On Sale: Big Banks
Alexander is a member of The Motley Fool Blog Network -- entries represent the personal opinion of the blogger and are not formally edited.
Since the largest financial institutions melted down in 2008, investors have been given buying opportunities that present an amazing value. Those who bought at the lows have seen multibagger gains as a reward for their risk tolerance in the face of uncertainty and fear in the markets.
But there are still more gains that could be had over the next several years for investors in these companies. With low price-to-book ratios and the beginning of dividends again, many of the largest banks still represent a great deal for prospective buyers.
Why we panicked
We investors looked around, we saw the news reports, and we thought that the system was melting down and we were headed back to the stone age. Okay, maybe we were not quite that afraid, but we were definitely shaken up. The glory of the everlasting rise of real estate fell apart, and the largest banks were receiving government loans. This was not the way 21st century American capitalism was supposed to work!
But the buying opportunities were there. Common shares were at record lows and many preferred shares traded as low as $0.20 on the dollar. Those who were brave enough to buy these companies earned phenomenal returns, but those who invested a significant sum of money directly with the company got even better deals.
Buffett buys a bank
When Buffett invested in Bank of America (NYSE: BAC), he didn't hit the little "place order" button in his Scottrade account. He hammered out a deal with B of A directly, which gave him 6% preferreds, commons at $6.99 per share, and 10-year warrants at with a strike price at $7.14.
If that sounds like a good package of B of A investments, maybe the company would be willing to cut you a deal if you invest $5 billion like Buffett did. The truth is an average investor does not have access to the same deals Buffett does, because they don't have billions in capital to invest. But Buffett still saw potential in B of A, enough to take warrants with a strike price of $7.14.
Buy one, get one free!
Just because you cannot get in Buffett-like deals does not mean you should shun investment in big banks. Trading at only 0.6 times tangible book value, B of A still offers a value play for those who buy the common stock. Also trading at 0.6 times tangible book value, Citigroup (NYSE: C) offers another potential bargain while also trading at 8.6 times earnings, similar to B of A. Citigroup shareholders have been hurt even more by the collapse, as they saw their stock be reverse split after extreme share dilution had increased the number of outstanding shares to more than 20 billion.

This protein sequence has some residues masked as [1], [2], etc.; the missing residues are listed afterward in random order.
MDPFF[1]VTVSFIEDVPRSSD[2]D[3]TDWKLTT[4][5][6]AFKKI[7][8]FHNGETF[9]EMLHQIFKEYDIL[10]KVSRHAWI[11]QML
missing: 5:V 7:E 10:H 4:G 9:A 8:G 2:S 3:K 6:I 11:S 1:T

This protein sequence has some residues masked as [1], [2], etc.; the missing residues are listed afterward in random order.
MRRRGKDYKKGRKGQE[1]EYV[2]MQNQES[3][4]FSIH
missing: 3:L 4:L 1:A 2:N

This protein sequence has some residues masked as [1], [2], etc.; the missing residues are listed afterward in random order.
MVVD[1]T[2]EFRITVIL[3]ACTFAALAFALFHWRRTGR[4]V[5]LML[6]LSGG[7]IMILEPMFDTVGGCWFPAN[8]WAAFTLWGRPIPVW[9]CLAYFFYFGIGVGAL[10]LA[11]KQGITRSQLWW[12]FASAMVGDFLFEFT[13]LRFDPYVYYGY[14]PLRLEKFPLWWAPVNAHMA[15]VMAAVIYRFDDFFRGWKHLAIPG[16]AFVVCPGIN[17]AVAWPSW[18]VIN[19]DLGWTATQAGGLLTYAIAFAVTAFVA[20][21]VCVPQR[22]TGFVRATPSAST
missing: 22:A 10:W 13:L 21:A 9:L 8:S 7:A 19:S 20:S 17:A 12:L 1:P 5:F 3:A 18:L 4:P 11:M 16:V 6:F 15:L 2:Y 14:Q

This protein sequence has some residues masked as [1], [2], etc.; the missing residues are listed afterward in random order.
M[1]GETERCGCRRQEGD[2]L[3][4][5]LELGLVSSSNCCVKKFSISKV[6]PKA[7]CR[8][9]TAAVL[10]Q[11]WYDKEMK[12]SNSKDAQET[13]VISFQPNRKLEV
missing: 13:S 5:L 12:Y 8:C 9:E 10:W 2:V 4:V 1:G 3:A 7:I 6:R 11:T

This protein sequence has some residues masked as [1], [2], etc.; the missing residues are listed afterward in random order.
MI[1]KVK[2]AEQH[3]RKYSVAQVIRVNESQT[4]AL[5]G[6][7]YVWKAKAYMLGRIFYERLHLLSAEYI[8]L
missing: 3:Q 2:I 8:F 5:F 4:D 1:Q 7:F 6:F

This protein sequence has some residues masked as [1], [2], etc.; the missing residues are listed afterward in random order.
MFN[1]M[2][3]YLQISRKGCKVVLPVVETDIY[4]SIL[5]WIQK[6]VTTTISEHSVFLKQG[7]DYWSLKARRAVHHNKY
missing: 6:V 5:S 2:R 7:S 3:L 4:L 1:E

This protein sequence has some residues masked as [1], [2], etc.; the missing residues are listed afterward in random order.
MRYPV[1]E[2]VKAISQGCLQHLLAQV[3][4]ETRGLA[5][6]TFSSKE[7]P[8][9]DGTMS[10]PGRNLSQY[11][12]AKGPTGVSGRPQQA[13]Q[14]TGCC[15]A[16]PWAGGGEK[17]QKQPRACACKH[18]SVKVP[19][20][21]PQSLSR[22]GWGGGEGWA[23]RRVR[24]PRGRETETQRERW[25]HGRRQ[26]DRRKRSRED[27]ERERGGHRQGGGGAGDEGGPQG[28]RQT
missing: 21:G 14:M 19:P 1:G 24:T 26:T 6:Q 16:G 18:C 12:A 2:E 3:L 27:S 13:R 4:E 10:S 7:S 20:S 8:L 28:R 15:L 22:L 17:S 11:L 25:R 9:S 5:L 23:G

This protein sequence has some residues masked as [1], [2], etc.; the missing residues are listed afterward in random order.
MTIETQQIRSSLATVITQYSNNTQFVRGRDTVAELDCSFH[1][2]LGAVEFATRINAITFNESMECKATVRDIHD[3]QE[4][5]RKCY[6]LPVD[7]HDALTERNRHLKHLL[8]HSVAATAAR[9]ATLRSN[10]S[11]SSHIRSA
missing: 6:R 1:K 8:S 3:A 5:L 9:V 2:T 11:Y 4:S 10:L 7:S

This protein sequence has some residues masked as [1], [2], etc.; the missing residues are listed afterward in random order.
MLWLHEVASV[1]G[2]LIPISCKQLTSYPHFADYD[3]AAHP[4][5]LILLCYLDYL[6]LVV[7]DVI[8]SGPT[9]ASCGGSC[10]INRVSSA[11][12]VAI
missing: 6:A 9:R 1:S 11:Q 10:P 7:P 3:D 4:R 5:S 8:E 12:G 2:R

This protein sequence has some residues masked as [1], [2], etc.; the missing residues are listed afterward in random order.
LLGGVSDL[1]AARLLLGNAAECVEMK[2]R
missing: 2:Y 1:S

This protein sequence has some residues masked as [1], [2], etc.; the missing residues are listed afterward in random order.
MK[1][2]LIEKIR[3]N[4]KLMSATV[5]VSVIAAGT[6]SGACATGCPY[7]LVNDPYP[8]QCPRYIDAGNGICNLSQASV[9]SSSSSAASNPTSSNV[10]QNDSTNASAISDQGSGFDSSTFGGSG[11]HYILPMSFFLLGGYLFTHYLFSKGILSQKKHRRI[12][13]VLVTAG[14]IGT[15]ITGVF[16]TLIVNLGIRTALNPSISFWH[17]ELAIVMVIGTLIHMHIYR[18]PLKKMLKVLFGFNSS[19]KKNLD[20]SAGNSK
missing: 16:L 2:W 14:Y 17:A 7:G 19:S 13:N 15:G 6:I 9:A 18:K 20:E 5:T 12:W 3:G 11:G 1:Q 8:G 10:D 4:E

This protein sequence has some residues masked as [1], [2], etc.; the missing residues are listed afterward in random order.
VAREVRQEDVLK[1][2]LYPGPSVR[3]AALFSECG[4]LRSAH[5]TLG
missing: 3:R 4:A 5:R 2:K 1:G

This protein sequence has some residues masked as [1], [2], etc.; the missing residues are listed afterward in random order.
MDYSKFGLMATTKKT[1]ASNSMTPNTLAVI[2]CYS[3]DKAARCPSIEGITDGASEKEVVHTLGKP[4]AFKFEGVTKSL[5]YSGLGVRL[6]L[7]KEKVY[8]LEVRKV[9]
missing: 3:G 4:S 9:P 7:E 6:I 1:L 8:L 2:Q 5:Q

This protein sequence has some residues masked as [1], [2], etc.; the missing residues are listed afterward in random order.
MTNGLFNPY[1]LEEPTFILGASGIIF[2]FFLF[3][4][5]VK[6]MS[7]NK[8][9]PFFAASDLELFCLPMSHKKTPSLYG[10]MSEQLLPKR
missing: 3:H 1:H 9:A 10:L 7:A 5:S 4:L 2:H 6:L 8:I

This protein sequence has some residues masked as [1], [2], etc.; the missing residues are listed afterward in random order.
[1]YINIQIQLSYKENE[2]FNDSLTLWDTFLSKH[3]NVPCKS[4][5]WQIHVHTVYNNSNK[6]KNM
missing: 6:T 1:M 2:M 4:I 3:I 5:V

For those who look across the pond, even better values await. Royal Bank of Scotland Group (NYSE: RBS) trades for a mere 0.2 times tangible book, and slowly recovering Bank of Ireland (NYSE: IRE) is changing hands at 0.3 times tangible book. These banks are still enveloped in the fear of a complete Eurozone meltdown, and their prices reflect that situation. But if one is willing to bet on a recovery for the region, these firms offer excellent value plays.
A few words of caution
Even though we have pulled back from the abyss, the companies still are somewhat risky. While they are unlikely to go bankrupt, they still could be hiding some bombshells somewhere in themselves. The Eurozone banks also have the risk of, well, being in the Eurozone. Vulnerable to conditions beyond their control with great uncertainty, RBS and B of I should be considered more speculative than their American counterparts.
But these banks offer amazing value trading at fractions of their respective tangible book values. With a stabilizing economy, the American banks are safer now than at any other point post-crisis while the Eurozone ones still carry significant risk. When the economy begins to grow again at a decent rate these companies could return to their tangible book values if not passing them. Under this scenario, even if you did not buy them at the very bottom, there are still multibagger gains that could be made in these banks. But it will likely be a long term gain over the course of several years, not the quick rebound buyers saw in 2009.
Alexander MacLennan does not own shares in any of the companies mentioned in this entry.